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Articles on Civility

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Republican nominee Gov. Mike Pence and Democratic nominee Sen. Tim Kaine stand after the vice-presidential debate in Farmville, Va., Oct. 4, 2016. Joe Raedle/Pool via AP

A brief history of presidents snubbing their successors – and why the founders favored civility instead

'Mind your manners' isn't just something your mother told you. Manners – and civility – are an essential component of how things get done in government, and the Founding Fathers knew it.
Republican candidate Mitt Romney (L) and Democratic candidate, U.S. President Barack Obama (R) during the 2012 presidential debate in Denver on Oct. 3, moderated by Jim Lehrer. Getty/Chip Somodevilla

Lessons on wrangling candidates from the masterful moderator of presidential debates, Jim Lehrer

Jim Lehrer moderated 12 presidential debates between 1988 and 2012. His lessons on how to run a debate should be studied by today's moderators, writes a former presidential speechwriter.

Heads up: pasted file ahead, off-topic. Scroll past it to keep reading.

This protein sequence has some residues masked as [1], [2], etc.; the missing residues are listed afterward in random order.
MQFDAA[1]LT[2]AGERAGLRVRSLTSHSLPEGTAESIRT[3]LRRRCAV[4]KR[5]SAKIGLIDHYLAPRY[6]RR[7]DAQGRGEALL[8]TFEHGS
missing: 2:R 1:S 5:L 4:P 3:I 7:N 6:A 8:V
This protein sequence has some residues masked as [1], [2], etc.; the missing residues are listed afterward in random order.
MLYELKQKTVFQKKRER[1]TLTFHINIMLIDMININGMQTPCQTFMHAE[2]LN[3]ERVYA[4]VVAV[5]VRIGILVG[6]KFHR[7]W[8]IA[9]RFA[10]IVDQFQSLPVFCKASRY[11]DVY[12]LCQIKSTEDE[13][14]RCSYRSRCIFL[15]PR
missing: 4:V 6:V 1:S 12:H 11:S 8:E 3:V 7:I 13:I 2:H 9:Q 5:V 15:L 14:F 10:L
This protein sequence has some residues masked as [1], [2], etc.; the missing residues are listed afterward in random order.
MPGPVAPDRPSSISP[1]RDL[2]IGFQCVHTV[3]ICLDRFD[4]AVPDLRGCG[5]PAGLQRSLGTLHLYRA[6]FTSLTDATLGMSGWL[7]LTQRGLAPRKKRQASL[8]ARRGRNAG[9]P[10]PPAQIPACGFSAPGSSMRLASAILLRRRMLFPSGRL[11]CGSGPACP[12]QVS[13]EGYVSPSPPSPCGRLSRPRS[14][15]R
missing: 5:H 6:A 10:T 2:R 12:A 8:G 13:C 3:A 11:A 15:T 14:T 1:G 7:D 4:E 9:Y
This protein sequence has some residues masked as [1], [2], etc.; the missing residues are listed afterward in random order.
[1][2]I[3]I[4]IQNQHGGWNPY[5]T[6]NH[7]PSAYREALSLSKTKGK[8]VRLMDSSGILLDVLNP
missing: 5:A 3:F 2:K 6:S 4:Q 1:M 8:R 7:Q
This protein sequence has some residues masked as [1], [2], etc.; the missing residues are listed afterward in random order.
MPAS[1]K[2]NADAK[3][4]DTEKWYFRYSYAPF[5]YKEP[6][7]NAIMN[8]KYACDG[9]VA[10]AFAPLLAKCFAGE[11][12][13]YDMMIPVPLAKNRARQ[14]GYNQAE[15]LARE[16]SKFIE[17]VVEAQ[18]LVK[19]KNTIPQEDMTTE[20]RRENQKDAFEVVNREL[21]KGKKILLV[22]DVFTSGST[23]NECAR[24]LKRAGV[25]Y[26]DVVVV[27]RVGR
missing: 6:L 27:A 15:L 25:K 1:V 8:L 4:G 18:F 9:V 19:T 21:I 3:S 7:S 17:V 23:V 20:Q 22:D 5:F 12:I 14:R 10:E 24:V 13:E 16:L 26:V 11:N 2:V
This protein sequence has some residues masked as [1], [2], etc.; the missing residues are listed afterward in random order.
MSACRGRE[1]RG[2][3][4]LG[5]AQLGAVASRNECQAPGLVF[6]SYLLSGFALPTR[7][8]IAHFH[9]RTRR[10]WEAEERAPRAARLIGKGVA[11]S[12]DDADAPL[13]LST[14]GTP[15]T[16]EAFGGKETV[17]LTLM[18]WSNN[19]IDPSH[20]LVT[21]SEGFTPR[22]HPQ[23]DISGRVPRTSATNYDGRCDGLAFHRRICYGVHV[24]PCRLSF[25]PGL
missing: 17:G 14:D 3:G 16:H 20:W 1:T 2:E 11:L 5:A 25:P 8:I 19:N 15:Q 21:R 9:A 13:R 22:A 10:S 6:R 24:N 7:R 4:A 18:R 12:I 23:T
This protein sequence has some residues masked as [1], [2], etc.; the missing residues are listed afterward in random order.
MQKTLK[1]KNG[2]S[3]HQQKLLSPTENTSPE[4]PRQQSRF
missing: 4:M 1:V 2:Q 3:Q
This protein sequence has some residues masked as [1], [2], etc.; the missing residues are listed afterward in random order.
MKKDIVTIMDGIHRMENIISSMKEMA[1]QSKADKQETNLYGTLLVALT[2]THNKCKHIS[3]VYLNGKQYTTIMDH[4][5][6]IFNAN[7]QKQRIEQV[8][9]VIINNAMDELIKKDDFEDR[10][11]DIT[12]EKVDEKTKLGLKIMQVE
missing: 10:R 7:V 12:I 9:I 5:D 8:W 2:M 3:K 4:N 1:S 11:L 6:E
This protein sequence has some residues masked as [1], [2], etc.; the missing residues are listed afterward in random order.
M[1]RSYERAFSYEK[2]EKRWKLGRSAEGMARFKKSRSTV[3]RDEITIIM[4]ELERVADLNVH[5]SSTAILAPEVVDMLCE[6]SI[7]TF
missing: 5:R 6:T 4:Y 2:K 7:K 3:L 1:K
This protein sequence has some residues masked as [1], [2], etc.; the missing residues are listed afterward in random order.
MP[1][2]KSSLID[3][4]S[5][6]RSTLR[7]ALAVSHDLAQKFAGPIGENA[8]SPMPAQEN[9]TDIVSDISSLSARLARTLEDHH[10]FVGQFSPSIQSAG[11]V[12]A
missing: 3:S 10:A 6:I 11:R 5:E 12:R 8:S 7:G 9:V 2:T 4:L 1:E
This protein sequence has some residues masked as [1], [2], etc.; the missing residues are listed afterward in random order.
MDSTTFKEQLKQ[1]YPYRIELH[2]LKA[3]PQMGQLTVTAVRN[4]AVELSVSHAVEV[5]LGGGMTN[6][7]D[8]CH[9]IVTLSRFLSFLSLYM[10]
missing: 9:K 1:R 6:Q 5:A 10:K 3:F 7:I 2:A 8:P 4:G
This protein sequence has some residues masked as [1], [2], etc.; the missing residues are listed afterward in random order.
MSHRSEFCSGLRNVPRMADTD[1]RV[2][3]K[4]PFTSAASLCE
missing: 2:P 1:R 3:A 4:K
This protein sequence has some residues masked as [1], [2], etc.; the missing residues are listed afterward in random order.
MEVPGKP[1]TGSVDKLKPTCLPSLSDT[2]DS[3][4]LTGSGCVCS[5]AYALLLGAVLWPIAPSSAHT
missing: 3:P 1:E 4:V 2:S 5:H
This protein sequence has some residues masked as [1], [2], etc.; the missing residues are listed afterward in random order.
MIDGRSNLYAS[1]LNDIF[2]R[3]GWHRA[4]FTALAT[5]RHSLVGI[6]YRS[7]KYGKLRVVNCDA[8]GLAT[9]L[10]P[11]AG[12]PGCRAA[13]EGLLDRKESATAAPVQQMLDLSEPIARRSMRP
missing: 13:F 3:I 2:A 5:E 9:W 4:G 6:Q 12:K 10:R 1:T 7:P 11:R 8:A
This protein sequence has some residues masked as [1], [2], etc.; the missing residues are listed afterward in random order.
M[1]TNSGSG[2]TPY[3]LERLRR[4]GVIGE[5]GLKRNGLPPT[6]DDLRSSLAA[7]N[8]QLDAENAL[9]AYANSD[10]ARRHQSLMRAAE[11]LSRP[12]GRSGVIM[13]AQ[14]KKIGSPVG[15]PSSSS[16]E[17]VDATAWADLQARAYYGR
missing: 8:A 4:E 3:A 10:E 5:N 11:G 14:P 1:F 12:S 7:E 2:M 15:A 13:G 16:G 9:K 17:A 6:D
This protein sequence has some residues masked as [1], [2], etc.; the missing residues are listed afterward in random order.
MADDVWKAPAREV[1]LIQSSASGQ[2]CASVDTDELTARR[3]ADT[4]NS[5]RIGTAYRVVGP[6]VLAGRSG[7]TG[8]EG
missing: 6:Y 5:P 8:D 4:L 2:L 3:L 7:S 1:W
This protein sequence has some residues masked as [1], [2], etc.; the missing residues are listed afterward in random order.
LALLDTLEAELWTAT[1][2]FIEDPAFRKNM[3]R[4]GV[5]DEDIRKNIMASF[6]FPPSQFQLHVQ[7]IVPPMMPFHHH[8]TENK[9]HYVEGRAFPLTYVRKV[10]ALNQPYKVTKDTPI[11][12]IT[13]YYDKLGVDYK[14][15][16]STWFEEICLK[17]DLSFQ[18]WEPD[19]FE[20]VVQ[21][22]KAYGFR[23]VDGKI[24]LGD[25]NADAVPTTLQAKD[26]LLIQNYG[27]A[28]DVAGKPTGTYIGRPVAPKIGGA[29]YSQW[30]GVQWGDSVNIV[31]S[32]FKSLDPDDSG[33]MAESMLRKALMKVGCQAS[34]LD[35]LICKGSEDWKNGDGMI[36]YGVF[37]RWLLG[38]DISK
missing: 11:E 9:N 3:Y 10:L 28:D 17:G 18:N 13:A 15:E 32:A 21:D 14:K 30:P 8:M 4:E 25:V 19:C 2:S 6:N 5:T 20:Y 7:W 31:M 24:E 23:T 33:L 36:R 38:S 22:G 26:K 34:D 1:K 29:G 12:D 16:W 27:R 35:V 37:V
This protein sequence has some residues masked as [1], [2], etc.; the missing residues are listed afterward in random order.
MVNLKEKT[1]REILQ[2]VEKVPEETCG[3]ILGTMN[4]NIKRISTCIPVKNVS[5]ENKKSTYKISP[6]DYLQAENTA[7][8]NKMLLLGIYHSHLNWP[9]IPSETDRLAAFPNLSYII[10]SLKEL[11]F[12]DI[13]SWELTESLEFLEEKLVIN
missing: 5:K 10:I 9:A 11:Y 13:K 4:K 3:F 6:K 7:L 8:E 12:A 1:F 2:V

House Speaker Nancy Pelosi tears up her copy of President Donald Trump’s State of the Union speech. AP Photo/Patrick Semansky

Civility in politics is harder than you think

It's easy to perceive a political opponent as being uncivil – and that opens the door for an uncivil reply as well.
Eroding civility is not just a U.S. phenomenon. We need to learn how to speak to each other, no matter what our politics. (Shutterstock)

Making society civil again

Eroding civility is not just an American phenomenon; it's global. But it's time for a return to civility as we reflect on how we will be judged and remembered when the dust of history settles upon us.

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